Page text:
As new suburbs of the city expand and develop, developers take initial responsibility for the planting of trees on grass berms adjacent to roads and streets.
Developers also require approval from Hamilton City Council's Parks and Open Spaces Unit before they undertake any planting.
To find a balance between achieving a quality streetscape and ensuring essential infrastructure and utility services are protected, we need to make sure the right species are planted in the right locations.
We've compiled a list of Council-approved tree species approved for tree planting in Hamilton streets. This list has been developed to guide staff and developers in tree species selection. Species may be substituted at the discretion of our Parks and Open Spaces Unit.
Approved Tree Species List (PDF, 300KB)
The list details each species' characteristics, such as colour and size at maturity, helping you plant the right tree in the right place.
Some factors to guide species selection are:
Road type and neighbourhood character
When selecting a species of tree, consider the roading hierarchy: arterial roads able to accommodate larger species, and smaller species being more appropriate for local roads. Existing or intended neighbourhood character should also be considered.
Berms 1m-1.5m wide are considered narrow berms and suit a smaller tree species, while wide berms of 2m wide or more able to accommodate larger species.
Species selected for planting should be appropriate for specific site conditions. Certain species are more tolerant of dry, well-drained, while others are better planted wet soil or more suitable to windy and exposed sites.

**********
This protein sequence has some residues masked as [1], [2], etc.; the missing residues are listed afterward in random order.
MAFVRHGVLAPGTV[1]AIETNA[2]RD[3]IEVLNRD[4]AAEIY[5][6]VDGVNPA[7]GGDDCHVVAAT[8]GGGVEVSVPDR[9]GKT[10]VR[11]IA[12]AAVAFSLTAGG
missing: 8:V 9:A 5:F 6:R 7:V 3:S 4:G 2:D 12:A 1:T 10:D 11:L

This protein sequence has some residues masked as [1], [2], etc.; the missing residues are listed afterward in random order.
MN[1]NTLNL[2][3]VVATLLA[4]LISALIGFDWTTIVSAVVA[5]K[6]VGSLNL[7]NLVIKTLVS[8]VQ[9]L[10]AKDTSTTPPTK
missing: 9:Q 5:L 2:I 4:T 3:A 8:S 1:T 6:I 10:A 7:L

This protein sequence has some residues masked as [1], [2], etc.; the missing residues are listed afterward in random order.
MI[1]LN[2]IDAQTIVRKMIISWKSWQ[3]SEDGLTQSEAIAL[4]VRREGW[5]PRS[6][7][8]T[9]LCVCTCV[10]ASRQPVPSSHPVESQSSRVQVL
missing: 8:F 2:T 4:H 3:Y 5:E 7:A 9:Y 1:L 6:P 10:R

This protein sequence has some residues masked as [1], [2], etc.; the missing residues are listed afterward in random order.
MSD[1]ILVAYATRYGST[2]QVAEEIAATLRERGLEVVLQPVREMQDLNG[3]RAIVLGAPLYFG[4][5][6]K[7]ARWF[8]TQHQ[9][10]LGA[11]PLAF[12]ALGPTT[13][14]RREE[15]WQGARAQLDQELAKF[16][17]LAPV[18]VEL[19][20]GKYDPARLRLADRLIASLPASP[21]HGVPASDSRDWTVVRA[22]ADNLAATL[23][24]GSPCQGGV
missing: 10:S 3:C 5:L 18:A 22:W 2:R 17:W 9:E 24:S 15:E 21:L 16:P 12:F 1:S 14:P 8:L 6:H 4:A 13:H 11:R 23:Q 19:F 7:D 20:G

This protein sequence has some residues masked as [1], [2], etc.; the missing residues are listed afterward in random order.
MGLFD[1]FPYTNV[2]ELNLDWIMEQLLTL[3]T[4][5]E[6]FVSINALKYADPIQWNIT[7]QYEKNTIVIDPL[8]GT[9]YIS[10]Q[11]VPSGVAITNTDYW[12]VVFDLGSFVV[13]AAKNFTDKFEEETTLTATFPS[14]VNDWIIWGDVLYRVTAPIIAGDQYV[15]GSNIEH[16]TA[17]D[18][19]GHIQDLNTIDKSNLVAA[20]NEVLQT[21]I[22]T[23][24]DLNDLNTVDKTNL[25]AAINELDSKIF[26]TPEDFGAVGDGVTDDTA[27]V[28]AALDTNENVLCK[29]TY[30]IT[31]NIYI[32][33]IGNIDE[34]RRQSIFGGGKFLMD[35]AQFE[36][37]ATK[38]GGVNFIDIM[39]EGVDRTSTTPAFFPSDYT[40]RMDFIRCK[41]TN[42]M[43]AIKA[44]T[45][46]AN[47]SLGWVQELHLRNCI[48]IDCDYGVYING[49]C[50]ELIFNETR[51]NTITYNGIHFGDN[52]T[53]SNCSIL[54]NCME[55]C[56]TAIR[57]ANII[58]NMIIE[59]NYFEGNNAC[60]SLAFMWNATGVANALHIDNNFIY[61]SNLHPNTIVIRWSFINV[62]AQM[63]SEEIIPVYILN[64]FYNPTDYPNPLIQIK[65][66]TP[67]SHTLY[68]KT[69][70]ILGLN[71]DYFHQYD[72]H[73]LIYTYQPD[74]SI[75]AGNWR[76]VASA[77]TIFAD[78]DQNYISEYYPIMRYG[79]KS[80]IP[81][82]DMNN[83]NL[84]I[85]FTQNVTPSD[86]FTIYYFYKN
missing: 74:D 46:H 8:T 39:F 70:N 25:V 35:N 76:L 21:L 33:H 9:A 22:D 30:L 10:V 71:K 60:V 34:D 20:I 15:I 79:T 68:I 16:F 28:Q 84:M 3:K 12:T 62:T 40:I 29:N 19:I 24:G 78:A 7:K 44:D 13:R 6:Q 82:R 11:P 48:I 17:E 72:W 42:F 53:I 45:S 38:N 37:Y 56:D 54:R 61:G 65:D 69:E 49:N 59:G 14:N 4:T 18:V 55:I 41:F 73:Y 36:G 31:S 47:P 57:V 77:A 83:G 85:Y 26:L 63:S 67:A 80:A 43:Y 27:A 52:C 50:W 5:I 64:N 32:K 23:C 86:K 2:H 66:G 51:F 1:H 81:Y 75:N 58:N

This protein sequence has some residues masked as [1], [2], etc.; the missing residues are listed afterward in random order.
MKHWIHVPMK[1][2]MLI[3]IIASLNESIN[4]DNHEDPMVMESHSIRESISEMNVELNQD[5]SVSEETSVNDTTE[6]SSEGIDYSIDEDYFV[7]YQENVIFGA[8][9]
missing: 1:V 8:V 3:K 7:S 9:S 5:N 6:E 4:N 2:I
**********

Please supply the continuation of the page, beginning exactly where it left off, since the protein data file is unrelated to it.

Size at maturity
This is especially important for trees planted below or near power lines and services. Form and structure should be considered, as some vase-shaped trees are appropriate for planting alongside footpaths – but trees with multiple trunks, or which develop a wide spread of branches, are not suitable and can create hazards and risks for Council, other service providers, and of course residents.
Tree species producing fruit or large seeds may not be appropriate due to the increased maintenance and hazard for pedestrians. As a general rule, we ask developers not to plant tree species which drop fruit products, seeds or pods.
Diversity in the urban garden
A variety of species will limit pest and disease potential and enhance the city's resilience to invasive pests and diseases.
Council's Infrastructure Technical Specifications provide guidance on specific planting methods and maintenance standards for street trees and are available here.